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Villagers' vow to battle on

PUBLISHED: 14:55 03 February 2009 | UPDATED: 22:21 05 July 2010

RESIDENTS in a Suffolk village are rallying to make one final attempt to stop the creation of a farm for up to 340,000 chickens.

Villagers from Thorington, near Blythburgh, voiced their anger last year when Hillfairs revealed plans to build six units for intensive chicken farming.

RESIDENTS in a Suffolk village are rallying to make one final attempt to stop the creation of a farm for up to 340,000 chickens.

Villagers from Thorington, near Blythburgh, voiced their anger last year when Hillfairs revealed plans to build six units for intensive chicken farming.

The group, who have set up a website, attracted 114 members to a Facebook group, and lodged a petition on the website of the Prime Minister's office, have vowed to continue the fight even though the company has now been given planning permission.

Suffolk Coastal District Council has approved the plans the nod now that Hillfairs has proved it has complied with a set of conditions which were set out six months ago.

Although building work can now start, the farming company's final hurdle is to secure a permit from the Environment Agency before it can start production on the site, which is part of the old gravel pit in Thorington.

Objectors say they are concerned about the possibility of contamination of well water which supplies some village homes, noise, smells, heavy traffic, and the scale of a potential epidemic if avian flu struck.

Erika Hazelgrove, who lives in Thorington, said: “I'm furious. My greatest concern is that Suffolk is really setting itself out on a limb to call itself the greenest county. A huge percentage of our tourism in Suffolk is based on food and farming, and to have a third of a million chickens being intensively farmed eight miles from Southwold doesn't support that.”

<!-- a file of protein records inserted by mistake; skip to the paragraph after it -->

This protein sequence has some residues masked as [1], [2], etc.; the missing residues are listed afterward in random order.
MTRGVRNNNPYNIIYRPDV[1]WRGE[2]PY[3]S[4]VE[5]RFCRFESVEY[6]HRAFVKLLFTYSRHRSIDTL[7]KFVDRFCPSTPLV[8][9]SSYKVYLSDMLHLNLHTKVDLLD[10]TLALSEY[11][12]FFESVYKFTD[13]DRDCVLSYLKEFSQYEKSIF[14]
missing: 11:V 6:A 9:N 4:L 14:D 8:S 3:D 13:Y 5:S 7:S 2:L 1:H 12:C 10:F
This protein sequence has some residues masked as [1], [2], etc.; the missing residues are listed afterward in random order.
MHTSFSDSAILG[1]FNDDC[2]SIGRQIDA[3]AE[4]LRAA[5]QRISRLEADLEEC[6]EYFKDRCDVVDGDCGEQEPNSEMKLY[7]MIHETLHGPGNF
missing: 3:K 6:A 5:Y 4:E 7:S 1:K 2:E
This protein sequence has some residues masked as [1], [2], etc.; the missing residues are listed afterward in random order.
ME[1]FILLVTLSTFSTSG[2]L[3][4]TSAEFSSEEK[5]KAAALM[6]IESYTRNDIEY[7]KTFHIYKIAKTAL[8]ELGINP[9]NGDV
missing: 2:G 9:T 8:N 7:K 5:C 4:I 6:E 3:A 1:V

She added: “I'm not surprised about the decision because the council can only say yes or no to this on planning grounds and not ethical grounds. I'm sad and I'm disappointed.”

Sam Fairs, a spokesman for Hillfairs, said that the chickens, which will be housed in sheds, will pose a much lower risk of contracting avian flu than a free range flock, and that noises and smells will be contained within the units. He said that an average of two lorries per day would be a significant reduction from the level of transport used in the past at the gravel pit.

“We are very pleased,” he said. “At the end of the day we need local food and high welfare chickens. I don't understand why people are so upset about it - Suffolk is full of it already. I think people are getting it confused with battery chickens which lay eggs - we are after high welfare chicken.”

He argued that chickens reared at local farms were preferable to birds imported from countries with less stringent regulations.

Parish council chairman Charles Mullett, who fought the plans, said: “I feel this decision was made taking into account many factors that were not local. I put up a good scrap.”

A spokeswoman for The Environment Agency confirmed that application by Hillfairs for a permit was being processed. She said that the agency may require the company to carry out an impact assessment if it is found there may be a potential to cause harm to the environment.

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